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1998 Fools: Bankruptcy Threatens Computer and Net Usage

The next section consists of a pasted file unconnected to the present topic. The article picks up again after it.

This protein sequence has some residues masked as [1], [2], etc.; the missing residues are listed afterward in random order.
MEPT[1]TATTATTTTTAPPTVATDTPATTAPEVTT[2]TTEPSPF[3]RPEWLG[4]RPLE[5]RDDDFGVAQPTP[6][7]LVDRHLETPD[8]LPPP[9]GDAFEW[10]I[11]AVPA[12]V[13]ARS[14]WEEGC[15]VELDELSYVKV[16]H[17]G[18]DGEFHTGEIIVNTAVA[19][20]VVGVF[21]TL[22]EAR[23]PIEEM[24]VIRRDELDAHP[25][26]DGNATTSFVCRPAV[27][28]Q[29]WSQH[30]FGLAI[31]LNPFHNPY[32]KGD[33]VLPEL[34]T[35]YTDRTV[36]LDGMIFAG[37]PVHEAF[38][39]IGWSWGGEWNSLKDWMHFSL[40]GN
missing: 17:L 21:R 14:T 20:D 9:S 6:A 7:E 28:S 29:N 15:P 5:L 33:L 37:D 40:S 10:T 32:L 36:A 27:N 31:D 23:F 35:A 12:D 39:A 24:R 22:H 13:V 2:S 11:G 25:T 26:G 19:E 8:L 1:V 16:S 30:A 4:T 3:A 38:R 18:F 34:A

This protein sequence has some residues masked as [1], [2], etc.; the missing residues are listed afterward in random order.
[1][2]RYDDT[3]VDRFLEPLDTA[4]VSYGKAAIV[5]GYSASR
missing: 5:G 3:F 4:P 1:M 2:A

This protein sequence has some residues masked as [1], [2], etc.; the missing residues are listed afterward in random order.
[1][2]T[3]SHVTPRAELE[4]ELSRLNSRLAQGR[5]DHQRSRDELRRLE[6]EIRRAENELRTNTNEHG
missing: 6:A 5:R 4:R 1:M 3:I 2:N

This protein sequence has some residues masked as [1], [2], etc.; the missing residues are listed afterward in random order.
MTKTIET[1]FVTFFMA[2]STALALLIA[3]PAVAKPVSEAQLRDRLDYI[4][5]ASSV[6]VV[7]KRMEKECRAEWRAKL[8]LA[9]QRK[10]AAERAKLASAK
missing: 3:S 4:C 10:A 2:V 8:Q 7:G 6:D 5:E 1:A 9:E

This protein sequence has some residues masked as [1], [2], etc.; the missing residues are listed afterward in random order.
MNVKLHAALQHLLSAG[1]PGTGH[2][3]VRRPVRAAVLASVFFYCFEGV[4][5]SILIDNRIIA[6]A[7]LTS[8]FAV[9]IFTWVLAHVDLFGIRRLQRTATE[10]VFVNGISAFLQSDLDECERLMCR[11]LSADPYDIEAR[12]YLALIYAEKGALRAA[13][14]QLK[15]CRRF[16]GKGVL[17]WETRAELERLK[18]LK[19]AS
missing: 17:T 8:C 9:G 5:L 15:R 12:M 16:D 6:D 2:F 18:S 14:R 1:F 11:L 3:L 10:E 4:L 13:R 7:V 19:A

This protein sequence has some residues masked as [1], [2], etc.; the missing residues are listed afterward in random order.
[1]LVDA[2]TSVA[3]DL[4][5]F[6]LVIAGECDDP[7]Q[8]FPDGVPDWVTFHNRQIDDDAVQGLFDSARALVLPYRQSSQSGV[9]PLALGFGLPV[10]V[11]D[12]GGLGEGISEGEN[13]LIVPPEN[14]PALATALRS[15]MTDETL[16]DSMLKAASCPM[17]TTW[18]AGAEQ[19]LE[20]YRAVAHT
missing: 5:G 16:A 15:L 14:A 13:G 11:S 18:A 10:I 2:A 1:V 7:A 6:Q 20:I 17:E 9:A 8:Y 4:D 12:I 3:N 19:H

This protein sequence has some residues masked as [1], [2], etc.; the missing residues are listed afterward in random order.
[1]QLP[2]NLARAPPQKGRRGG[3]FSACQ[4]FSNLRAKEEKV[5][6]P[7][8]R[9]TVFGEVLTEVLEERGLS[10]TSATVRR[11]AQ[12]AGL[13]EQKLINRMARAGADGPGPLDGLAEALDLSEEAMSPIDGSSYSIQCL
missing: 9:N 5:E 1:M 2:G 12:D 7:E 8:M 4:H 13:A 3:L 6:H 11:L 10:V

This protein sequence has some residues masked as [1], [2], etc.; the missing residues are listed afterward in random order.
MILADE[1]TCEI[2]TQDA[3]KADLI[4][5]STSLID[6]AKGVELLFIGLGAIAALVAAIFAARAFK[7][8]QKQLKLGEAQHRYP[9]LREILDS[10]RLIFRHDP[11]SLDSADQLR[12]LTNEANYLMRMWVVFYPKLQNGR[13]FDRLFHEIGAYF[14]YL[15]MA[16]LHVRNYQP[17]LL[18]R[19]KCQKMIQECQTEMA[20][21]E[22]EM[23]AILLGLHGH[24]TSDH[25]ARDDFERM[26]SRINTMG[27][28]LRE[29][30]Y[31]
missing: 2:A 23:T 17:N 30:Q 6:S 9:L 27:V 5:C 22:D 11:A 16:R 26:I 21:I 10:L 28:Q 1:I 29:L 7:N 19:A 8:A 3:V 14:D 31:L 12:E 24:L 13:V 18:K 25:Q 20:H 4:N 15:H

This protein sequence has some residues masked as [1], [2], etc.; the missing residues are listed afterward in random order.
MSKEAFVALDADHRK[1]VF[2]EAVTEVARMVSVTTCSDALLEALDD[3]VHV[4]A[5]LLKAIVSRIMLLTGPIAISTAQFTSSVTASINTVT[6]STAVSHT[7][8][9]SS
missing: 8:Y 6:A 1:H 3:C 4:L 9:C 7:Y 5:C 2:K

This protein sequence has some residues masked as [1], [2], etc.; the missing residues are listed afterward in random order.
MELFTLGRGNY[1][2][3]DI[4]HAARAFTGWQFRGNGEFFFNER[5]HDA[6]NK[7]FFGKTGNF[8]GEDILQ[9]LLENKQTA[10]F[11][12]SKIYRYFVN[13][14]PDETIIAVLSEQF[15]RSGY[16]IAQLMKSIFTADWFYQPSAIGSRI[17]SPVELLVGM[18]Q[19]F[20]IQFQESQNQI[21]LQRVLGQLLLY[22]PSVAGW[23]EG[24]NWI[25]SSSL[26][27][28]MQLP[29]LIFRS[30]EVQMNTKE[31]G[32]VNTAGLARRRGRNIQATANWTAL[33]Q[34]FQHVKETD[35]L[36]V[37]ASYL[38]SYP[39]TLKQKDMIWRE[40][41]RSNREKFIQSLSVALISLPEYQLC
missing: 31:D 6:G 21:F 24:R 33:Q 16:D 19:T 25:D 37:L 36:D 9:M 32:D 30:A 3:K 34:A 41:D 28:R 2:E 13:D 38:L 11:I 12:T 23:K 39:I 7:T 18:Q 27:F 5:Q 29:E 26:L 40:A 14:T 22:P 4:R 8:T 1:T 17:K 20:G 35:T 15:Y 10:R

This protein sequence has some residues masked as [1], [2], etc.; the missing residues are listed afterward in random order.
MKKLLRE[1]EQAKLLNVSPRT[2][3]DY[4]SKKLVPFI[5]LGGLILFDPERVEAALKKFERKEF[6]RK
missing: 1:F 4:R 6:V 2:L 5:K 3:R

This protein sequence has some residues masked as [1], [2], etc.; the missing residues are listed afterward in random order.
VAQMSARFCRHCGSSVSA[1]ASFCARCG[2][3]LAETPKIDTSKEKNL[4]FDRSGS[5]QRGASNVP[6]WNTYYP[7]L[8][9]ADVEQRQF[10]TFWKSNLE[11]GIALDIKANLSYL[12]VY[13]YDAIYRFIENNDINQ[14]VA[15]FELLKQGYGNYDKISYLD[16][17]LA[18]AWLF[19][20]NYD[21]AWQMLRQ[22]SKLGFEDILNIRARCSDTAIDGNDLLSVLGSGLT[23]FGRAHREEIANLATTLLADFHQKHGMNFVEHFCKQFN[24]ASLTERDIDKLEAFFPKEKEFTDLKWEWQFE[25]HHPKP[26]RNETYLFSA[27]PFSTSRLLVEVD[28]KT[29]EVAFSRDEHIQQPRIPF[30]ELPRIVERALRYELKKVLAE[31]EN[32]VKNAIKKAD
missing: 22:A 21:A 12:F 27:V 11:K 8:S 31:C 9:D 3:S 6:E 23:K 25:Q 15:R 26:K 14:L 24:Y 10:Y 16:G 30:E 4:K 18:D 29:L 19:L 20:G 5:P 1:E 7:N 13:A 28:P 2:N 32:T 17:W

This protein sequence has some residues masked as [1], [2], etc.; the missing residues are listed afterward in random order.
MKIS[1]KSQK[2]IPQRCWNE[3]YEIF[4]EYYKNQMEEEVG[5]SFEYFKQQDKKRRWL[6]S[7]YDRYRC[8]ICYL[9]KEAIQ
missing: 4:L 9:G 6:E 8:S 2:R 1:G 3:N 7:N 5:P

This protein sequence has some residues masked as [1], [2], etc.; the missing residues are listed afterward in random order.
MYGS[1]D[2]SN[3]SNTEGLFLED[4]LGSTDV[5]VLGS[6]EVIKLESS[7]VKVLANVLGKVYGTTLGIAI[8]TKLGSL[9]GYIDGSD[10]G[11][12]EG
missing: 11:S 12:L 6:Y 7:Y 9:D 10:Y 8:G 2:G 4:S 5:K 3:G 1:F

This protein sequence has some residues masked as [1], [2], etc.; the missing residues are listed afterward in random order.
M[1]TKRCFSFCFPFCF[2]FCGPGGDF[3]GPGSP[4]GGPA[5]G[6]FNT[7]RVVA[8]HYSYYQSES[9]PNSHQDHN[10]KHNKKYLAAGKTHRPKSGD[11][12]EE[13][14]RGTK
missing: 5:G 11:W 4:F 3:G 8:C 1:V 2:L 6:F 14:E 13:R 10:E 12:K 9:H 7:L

Bankruptcy Threatens Computer and Net Usage 1st April 1998 MUNICH: In a move predicted to have serious ramifications for the internet, leading maker of binary digits, Bitfabrikenworken Gesellschaft gmbh, today announced that it is filing for bankruptcy. This move is believed to be prompted by the realisation of abnormal losses resulting from unauthorised derivatives trading linked to the collapse in value of the Thai baht. Computer systems consultant Michael J Springhoff, of Anders Arthurson Consulting, believes that the move will have a major impact upon the functioning of the net. "Bitworken was the world's largest supplier of bits, with some 50 to 60 percent of manufacturing share." Bits are the binary digits, representing 'on' or 'off' on which computers and the internet run. "All digital computers use bits to represent programs and data in their memory and all communications protocols on the internet are based on the use of bits". "If BFW [Bitfabrikenworken] ceases production of these bits, which seems highly likely now, then there will be a major shortage of bits. Computers will not have enough to form programs when they boot up and many computers will display error message like "unexpected end of file encountered" or "this computer is running Windows 95". Data already stored on hard disk will not be affected unless it is read in from the disk and the computer then runs out of bits before it can be fully written back. "If your computer loads a file and runs out of bits halfway through, then only some of your file can be written back to disk and the rest will be lost." As a result, Springhoff advises that users not use their computers until the future of bit production is clear. "It would be terrible if you opened up the final version of your thesis or your company's end of year report only to have your computer run out of bits halfway through, leaving you with only the first chapter." If the bit shortage eventuates, the internet is expected to suffer massive failures as computers simply run out of bits to send. "The 'net is like a huge series of pipelines criss-crossing the world," says Springhoff, "except that instead of conveying oil or gas it conveys bits. Obviously, if computers in some parts of the world just run out of bits then there is nothing for the net to send and things will come to a standstill." Worse, some commentators predict a 'negative bit suckback effect' which might affect a computer full of bits that is connected through the internet to a computer which suddenly runs out: the other computer, in a desperate attempt to keep running, could create a 'bit vacuum' which, in effect, will suck bits from your machine to it, probably crashing your machine and corrupting its data in the process. The effect would be worst for those computers connected to the 'net by high-speed and high-bandwidth connections such as ISDN or ethernet lines, but modem users could experience the effects on a smaller scale. The only suggested solution is to refrain from connecting to the internet at all until the world supply of bits can be assured. Major private companies are already turning to countries with a positive bit surplus in an attempt to head off potential problems. Brazil, New Zealand and Iceland are the hot choices as the low level of computer usage in these countries means that many small businesses and government departments have reasonable stockpiles of unused bits which can be bought and transferred to the US and other large users of computing power. "While the exact figure for New Zealand is unknown," says Springhoff, "it is believed that they have some 15 or 16 terabytes of unused bits stockpiled around the country, which is even more per head of population than the number of sheep in that country. If carefully used, it could be a major export for the country and provide much-needed foreign exchange." Other analysts are worried, however, that the bits will be used purely for their electrical value in powering generators in the blacked out city of Auckland. That would be a terrible waste, according to Springhoff, equivalent, he says, to burning 200 year old mahogany wood to heat your house. However, the possibility is quite real if power is not restored in that city soon. The other major winners from this crisis are companies that specialise in recycling bits. These companies, which generally buy old computers and break them apart to salvage the bits inside, are expected to make a killing from the boom in demand for their bits. It is not known how many bits can be provided by this method, but it is estimated that 10 to 20 percent of the shortfall of bits could be made up. However, it is a non-renewable source of bits and there is already sign of possible opposition from environmental groups opposed to the environmentally unsustainable use of bits. A last possible hope would be that the company is either taken into bankruptcy administration or that its bit generation and bit foundry works are taken over whole by another manufacturer so that the disruption of bit production is minimal. So far no overt expressions of interest have been made, although leading Japanese bit producer Wondrous Star Bits Kaisen Kaisha is reported to be interested in some form of arrangement. --- Ben Kremer email@example.com http://users.ox.ac.uk/~magd0672/ Copyright (c) 1998 Ben Kremer. All rights reserved.